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Warner Home Video presents
"Sometimes it's hard to understand the drift of things. This was a good boy. He'd have been a good man. He didn't get his chance. Death can come for you any place, any time. It's never welcomed. But if you've done all you can do—and it's your best—in a way I guess you're ready for it. "
DVD ReviewThe DVD Review and Extras Review are by Rich Rosell
My dad has always been a big John Wayne fan, and when I was a kid growing up he took me to the dinky Normal Theater, whether it be for Duke-styled action in westerns like True Grit and Rio Lobo or a Vietnam classic like The Green Berets.
I was always more of a rubber-suited monster fan, but I never ever turned down the chance to see a movie in a theater, and though I was not what you'd really call a western buff, in the dark of the theater I dug the cocky swagger of John Wayne. It was hard not to. My dad took me to see yet another Wayne movie in 1972—The Cowboys—and in the decades since, as I have drifted around the genre as a whole, it is this one that has stuck with me as one of the first I think of when I think "western."
This new deluxe edition of the Mark Rydell-directed title thankfully still tells the same story I remember so well, and I am tickled this didn't turn out to be a case of my memories getting rejiggered over time. The Cowboys tells the tale of Wil Anderson (Wayne), who has lost his ranchhands to the promise of the Gold Rush, and the only way he can get his 400 head of cattle the 1500 dangerous miles he must is to recruit a gaggle of schoolboys (young Robert Carradine and A Martinez among them), teaching them how to be not just cattle drivers, but men. There's a nasty villain (played by Bruce Dern), a wise cook (Roscoe Lee Browne) and enough wide open spaces for three films, all decorated neatly with a twangy John Williams score (including restored elements like a pre-feature overture) and a real whopper of a third act twist.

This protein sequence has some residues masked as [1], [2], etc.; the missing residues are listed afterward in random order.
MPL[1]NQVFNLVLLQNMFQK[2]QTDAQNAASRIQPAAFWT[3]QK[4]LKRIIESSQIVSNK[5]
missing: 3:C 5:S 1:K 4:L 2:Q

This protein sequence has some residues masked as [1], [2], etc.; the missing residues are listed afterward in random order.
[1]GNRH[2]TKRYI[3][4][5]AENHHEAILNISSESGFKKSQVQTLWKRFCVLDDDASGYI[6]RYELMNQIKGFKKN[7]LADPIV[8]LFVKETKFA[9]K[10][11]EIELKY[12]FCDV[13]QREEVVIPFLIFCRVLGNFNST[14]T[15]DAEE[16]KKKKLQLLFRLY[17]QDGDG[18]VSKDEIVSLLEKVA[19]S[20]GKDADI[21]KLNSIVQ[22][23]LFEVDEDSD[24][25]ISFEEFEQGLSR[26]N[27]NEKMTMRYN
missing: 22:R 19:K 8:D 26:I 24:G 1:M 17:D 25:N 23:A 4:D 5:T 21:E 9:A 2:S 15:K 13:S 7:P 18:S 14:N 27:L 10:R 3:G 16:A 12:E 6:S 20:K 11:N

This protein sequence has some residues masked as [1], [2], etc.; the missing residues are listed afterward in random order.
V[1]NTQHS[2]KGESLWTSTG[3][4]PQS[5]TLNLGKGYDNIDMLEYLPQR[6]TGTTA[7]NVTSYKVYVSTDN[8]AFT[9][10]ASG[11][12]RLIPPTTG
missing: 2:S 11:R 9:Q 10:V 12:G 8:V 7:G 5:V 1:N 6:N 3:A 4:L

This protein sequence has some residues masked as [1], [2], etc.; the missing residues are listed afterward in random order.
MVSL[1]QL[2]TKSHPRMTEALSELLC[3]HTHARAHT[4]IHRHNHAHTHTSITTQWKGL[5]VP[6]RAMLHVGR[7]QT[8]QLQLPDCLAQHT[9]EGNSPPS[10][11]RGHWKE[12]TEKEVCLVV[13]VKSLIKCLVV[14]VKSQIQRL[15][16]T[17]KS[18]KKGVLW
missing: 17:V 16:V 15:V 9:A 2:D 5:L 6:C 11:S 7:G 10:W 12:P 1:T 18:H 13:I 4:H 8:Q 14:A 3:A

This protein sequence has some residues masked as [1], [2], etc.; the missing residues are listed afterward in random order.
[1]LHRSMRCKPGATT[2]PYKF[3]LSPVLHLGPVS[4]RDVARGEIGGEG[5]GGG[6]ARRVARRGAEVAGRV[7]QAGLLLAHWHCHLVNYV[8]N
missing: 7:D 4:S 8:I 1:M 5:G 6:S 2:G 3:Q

Wayne's crotchety Wil—one character tells him "if your neck was any stiffer you couldn't bend over to put your boots on"—is getting on in years, and having to rely on the boys is both alien and necessary to him. Yet it's one of those cinematic "circle of life" moments, where what Wil ultimately passes on to the new generation is critical, lifesaving stuff—and though John Wayne never turns into an old softie by any means—he does become something of a proud, towering father figure to the young brood. The boys do more than just play cowboy by the time it's all said and done, and Rydell's ability to eventually upset the moral apple cart is what gives his film a freshness that is sadly lacking in most big-star studio projects of the time.
The thing to remember is that The Cowboys isn't just another macho John Wayne vehicle, where secondary players orbit silently around a giant star until it's time to utter a line or two. First, there's those boys—not all trained actors—who all seem like real, sometimes scared humans, not shrill line readers. That's so essential here that I've often wondered if Rydell realizes how lucky he is, because the film could easily have crumbled if this had turned into an annoying-kids-trying-to-upstage-The-Duke feature. Roscoe Lee Browne's trail cook Jedediah Nightlinger gets to deliver one of the most stirring blocks of dialogue in the entire script, and he continually breathes life into a character that could easily have been a faded Hollywood stereotype. Dern's shifty and violent Asa Watts is easily one of the better genre badasses to have come along in a long while, and he is so much more than just an irritant to be offed in some dramatic showdown. He's genuine bad news, a real dangerous type that—to a 12-year-old me sitting in the theater—is a palpable threat to be reckoned with.